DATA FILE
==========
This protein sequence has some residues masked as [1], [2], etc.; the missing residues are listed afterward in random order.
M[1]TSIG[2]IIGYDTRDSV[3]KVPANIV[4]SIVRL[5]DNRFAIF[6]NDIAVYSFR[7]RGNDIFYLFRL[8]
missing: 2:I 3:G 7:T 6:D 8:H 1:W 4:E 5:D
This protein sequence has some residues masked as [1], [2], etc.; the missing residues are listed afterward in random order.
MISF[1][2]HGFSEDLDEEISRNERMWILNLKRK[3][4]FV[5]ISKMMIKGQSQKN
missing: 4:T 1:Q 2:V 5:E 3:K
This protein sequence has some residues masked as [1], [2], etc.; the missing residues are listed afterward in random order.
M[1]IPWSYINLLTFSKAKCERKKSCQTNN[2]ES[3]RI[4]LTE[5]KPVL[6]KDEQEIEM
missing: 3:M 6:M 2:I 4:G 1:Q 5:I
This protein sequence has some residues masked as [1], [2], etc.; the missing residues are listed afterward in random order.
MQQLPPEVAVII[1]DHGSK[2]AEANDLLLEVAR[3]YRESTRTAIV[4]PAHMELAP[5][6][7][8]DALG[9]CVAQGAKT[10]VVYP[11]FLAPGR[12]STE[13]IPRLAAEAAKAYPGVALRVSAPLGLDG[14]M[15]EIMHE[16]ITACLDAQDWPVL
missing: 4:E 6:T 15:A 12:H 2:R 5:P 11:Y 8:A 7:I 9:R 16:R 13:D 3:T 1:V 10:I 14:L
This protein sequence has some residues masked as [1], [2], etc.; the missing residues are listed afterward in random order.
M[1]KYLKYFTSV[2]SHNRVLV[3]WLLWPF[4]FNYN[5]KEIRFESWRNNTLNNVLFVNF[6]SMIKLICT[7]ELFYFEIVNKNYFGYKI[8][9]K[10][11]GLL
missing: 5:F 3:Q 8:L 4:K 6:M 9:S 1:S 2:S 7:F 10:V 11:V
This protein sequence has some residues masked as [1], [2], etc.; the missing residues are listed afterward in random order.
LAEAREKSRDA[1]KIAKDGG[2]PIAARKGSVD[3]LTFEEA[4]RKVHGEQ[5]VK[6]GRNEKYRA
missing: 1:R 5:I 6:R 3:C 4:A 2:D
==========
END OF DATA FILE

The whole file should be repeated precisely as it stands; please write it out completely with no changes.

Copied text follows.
This protein sequence has some residues masked as [1], [2], etc.; the missing residues are listed afterward in random order.
M[1]TSIG[2]IIGYDTRDSV[3]KVPANIV[4]SIVRL[5]DNRFAIF[6]NDIAVYSFR[7]RGNDIFYLFRL[8]
missing: 2:I 3:G 7:T 6:D 8:H 1:W 4:E 5:D
This protein sequence has some residues masked as [1], [2], etc.; the missing residues are listed afterward in random order.
MISF[1][2]HGFSEDLDEEISRNERMWILNLKRK[3][4]FV[5]ISKMMIKGQSQKN
missing: 4:T 1:Q 2:V 5:E 3:K
This protein sequence has some residues masked as [1], [2], etc.; the missing residues are listed afterward in random order.
M[1]IPWSYINLLTFSKAKCERKKSCQTNN[2]ES[3]RI[4]LTE[5]KPVL[6]KDEQEIEM
missing: 3:M 6:M 2:I 4:G 1:Q 5:I
This protein sequence has some residues masked as [1], [2], etc.; the missing residues are listed afterward in random order.
MQQLPPEVAVII[1]DHGSK[2]AEANDLLLEVAR[3]YRESTRTAIV[4]PAHMELAP[5][6][7][8]DALG[9]CVAQGAKT[10]VVYP[11]FLAPGR[12]STE[13]IPRLAAEAAKAYPGVALRVSAPLGLDG[14]M[15]EIMHE[16]ITACLDAQDWPVL
missing: 4:E 6:T 15:A 12:H 2:R 5:P 11:Y 8:A 7:I 9:R 16:R 13:D 3:T 1:V 10:I 14:L
This protein sequence has some residues masked as [1], [2], etc.; the missing residues are listed afterward in random order.
M[1]KYLKYFTSV[2]SHNRVLV[3]WLLWPF[4]FNYN[5]KEIRFESWRNNTLNNVLFVNF[6]SMIKLICT[7]ELFYFEIVNKNYFGYKI[8][9]K[10][11]GLL
missing: 5:F 3:Q 8:L 4:K 6:M 9:S 1:S 2:S 7:F 10:V 11:V
This protein sequence has some residues masked as [1], [2], etc.; the missing residues are listed afterward in random order.
LAEAREKSRDA[1]KIAKDGG[2]PIAARKGSVD[3]LTFEEA[4]RKVHGEQ[5]VK[6]GRNEKYRA
missing: 1:R 5:I 6:R 3:C 4:A 2:D